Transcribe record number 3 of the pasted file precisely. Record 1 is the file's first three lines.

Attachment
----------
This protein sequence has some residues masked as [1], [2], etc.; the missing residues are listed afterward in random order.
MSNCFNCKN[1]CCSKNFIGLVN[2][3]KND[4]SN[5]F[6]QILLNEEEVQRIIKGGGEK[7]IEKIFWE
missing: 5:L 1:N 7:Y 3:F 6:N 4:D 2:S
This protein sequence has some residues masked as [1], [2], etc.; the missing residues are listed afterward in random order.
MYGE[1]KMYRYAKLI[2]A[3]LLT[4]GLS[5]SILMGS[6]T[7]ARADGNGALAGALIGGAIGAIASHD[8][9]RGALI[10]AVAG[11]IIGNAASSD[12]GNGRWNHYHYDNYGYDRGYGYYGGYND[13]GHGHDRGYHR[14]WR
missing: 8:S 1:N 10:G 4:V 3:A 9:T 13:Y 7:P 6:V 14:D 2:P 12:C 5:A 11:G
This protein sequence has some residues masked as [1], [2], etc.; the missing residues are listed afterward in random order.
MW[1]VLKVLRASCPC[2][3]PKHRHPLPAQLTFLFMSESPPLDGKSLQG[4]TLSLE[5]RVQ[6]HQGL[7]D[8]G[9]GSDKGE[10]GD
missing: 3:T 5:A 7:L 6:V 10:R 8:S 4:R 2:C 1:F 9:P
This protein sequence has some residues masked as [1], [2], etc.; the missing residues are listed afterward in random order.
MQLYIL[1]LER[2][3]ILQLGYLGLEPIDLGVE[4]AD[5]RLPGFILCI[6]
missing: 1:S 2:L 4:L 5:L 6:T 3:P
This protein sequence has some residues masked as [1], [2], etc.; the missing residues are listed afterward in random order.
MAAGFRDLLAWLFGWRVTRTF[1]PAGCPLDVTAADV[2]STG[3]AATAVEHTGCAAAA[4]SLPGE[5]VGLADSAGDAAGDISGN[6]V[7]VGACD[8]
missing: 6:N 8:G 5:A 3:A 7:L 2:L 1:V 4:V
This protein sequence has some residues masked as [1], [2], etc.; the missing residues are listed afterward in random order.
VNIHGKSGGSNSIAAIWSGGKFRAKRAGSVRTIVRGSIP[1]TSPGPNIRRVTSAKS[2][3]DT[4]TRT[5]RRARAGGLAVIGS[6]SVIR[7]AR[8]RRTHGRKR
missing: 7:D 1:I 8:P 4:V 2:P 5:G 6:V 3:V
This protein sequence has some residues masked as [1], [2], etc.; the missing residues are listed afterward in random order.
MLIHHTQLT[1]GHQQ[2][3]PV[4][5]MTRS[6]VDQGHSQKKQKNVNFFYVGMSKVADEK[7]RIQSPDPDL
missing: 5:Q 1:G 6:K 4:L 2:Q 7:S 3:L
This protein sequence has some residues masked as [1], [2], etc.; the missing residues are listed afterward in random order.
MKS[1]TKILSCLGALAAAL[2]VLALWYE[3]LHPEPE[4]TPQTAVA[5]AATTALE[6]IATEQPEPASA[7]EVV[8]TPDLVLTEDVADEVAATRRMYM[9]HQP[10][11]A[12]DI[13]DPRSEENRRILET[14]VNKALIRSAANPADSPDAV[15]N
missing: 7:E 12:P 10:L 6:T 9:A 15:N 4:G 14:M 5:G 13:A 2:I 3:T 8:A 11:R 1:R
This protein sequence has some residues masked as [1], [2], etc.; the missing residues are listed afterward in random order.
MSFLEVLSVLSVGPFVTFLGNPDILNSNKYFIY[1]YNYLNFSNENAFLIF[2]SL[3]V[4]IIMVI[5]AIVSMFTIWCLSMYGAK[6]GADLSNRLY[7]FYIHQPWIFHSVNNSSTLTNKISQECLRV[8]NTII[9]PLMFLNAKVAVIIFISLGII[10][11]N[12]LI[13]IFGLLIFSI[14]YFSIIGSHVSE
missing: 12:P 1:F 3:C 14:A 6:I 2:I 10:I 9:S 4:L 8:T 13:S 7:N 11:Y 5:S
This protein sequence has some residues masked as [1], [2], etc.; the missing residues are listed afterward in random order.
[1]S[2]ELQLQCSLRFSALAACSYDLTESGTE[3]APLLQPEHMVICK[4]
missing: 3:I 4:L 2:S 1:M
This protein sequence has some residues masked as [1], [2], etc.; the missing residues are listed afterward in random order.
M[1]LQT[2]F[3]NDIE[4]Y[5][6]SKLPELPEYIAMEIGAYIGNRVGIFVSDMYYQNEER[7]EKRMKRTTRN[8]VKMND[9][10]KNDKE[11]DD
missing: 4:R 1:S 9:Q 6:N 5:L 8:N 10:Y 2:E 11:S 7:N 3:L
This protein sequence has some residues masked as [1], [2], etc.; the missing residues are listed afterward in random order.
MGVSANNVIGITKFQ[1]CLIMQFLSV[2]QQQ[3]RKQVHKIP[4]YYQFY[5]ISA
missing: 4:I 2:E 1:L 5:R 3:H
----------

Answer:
This protein sequence has some residues masked as [1], [2], etc.; the missing residues are listed afterward in random order.
MW[1]VLKVLRASCPC[2][3]PKHRHPLPAQLTFLFMSESPPLDGKSLQG[4]TLSLE[5]RVQ[6]HQGL[7]D[8]G[9]GSDKGE[10]GD
missing: 3:T 5:A 7:L 6:V 10:R 8:S 4:R 2:C 1:F 9:P